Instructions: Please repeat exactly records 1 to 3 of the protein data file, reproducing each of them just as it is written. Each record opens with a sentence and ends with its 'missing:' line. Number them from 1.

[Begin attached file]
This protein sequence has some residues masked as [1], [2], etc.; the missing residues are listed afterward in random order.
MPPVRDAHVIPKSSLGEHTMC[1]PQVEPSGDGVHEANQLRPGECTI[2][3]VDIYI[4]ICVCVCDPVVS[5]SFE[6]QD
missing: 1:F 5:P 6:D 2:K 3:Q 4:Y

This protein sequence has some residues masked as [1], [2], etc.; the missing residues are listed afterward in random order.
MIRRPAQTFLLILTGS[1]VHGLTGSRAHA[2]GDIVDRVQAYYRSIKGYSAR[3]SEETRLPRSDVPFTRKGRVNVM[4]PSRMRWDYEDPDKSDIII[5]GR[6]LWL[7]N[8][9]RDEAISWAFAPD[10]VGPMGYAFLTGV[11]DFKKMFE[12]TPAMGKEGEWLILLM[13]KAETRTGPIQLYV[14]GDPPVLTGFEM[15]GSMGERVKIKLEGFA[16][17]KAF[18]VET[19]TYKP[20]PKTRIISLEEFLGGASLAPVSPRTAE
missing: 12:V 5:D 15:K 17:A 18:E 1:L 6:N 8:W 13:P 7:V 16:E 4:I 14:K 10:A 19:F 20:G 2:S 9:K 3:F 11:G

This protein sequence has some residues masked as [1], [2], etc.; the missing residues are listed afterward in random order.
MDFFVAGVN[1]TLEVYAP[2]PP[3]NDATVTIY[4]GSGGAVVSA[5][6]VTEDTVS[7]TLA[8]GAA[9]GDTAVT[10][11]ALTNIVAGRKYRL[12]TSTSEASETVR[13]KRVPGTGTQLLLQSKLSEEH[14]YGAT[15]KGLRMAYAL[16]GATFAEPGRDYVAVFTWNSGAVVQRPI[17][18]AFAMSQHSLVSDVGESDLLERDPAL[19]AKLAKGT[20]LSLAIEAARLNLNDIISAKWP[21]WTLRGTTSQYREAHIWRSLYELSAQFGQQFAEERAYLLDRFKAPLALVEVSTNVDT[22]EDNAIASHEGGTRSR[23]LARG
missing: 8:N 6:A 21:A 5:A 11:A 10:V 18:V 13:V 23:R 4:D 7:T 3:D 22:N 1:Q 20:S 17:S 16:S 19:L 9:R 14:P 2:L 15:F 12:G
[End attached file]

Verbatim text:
This protein sequence has some residues masked as [1], [2], etc.; the missing residues are listed afterward in random order.
MPPVRDAHVIPKSSLGEHTMC[1]PQVEPSGDGVHEANQLRPGECTI[2][3]VDIYI[4]ICVCVCDPVVS[5]SFE[6]QD
missing: 1:F 5:P 6:D 2:K 3:Q 4:Y

This protein sequence has some residues masked as [1], [2], etc.; the missing residues are listed afterward in random order.
MIRRPAQTFLLILTGS[1]VHGLTGSRAHA[2]GDIVDRVQAYYRSIKGYSAR[3]SEETRLPRSDVPFTRKGRVNVM[4]PSRMRWDYEDPDKSDIII[5]GR[6]LWL[7]N[8][9]RDEAISWAFAPD[10]VGPMGYAFLTGV[11]DFKKMFE[12]TPAMGKEGEWLILLM[13]KAETRTGPIQLYV[14]GDPPVLTGFEM[15]GSMGERVKIKLEGFA[16][17]KAF[18]VET[19]TYKP[20]PKTRIISLEEFLGGASLAPVSPRTAE
missing: 12:V 5:D 15:K 17:A 18:E 1:L 6:N 8:W 13:P 7:V 16:E 4:I 14:K 10:A 19:F 20:G 2:S 9:K 3:F 11:G

This protein sequence has some residues masked as [1], [2], etc.; the missing residues are listed afterward in random order.
MDFFVAGVN[1]TLEVYAP[2]PP[3]NDATVTIY[4]GSGGAVVSA[5][6]VTEDTVS[7]TLA[8]GAA[9]GDTAVT[10][11]ALTNIVAGRKYRL[12]TSTSEASETVR[13]KRVPGTGTQLLLQSKLSEEH[14]YGAT[15]KGLRMAYAL[16]GATFAEPGRDYVAVFTWNSGAVVQRPI[17][18]AFAMSQHSLVSDVGESDLLERDPAL[19]AKLAKGT[20]LSLAIEAARLNLNDIISAKWP[21]WTLRGTTSQYREAHIWRSLYELSAQFGQQFAEERAYLLDRFKAPLALVEVSTNVDT[22]EDNAIASHEGGTRSR[23]LARG
missing: 8:N 6:A 21:A 5:A 11:A 10:V 18:V 13:V 23:R 4:D 7:T 3:D 22:N 1:Q 20:S 17:S 16:S 19:L 9:R 14:P 2:L 15:F 12:G